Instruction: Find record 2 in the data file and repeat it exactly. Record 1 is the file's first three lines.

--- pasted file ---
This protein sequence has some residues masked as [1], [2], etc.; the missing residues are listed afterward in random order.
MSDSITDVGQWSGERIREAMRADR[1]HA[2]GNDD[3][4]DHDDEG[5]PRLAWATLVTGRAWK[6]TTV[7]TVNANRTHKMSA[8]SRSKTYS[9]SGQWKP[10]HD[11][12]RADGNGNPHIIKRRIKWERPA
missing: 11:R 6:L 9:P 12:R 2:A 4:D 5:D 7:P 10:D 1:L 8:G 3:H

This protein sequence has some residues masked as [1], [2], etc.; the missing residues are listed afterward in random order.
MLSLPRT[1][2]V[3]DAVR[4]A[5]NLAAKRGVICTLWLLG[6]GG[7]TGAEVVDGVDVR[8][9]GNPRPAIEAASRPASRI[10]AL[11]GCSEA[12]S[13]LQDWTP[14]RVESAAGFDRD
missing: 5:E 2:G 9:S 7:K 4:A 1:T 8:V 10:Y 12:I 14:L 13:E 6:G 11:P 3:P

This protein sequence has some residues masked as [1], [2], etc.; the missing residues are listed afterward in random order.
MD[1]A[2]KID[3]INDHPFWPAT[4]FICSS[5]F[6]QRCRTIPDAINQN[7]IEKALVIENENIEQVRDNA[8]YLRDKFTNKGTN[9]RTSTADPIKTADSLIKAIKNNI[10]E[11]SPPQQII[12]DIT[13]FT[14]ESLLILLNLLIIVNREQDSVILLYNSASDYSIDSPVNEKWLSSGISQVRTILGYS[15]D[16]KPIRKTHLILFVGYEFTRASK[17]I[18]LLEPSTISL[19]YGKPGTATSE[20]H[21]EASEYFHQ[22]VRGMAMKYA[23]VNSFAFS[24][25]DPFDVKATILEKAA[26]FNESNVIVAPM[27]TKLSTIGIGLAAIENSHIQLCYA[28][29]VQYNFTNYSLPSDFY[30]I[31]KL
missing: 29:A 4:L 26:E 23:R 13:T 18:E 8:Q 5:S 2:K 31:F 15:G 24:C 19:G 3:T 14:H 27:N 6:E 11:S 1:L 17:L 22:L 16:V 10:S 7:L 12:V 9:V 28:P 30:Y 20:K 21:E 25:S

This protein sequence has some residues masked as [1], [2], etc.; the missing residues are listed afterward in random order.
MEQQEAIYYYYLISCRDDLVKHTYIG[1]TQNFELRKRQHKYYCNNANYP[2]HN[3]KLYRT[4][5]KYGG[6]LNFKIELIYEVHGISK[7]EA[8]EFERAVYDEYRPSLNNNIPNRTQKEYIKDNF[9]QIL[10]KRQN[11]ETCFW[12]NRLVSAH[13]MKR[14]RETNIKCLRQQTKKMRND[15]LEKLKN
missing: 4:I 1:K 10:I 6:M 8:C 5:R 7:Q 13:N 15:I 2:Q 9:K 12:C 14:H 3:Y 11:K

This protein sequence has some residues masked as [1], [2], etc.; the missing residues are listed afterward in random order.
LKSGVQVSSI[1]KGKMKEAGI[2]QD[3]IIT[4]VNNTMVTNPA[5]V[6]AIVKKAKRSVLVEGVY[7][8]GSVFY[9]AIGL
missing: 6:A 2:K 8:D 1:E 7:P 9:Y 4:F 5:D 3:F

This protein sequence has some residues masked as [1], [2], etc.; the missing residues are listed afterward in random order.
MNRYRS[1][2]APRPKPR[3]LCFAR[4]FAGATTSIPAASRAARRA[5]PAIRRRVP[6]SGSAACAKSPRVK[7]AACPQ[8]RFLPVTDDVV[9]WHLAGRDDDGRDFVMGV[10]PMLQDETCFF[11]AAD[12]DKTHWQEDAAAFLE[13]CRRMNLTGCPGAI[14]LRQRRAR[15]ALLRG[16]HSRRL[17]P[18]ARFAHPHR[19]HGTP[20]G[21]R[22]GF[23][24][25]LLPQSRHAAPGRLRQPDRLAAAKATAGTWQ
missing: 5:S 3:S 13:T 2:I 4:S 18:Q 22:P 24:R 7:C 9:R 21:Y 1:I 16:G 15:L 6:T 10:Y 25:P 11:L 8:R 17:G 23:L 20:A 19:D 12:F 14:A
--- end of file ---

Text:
This protein sequence has some residues masked as [1], [2], etc.; the missing residues are listed afterward in random order.
MLSLPRT[1][2]V[3]DAVR[4]A[5]NLAAKRGVICTLWLLG[6]GG[7]TGAEVVDGVDVR[8][9]GNPRPAIEAASRPASRI[10]AL[11]GCSEA[12]S[13]LQDWTP[14]RVESAAGFDRD
missing: 5:E 2:G 9:S 7:K 4:A 1:T 8:V 10:Y 12:I 14:L 13:E 6:G 11:P 3:P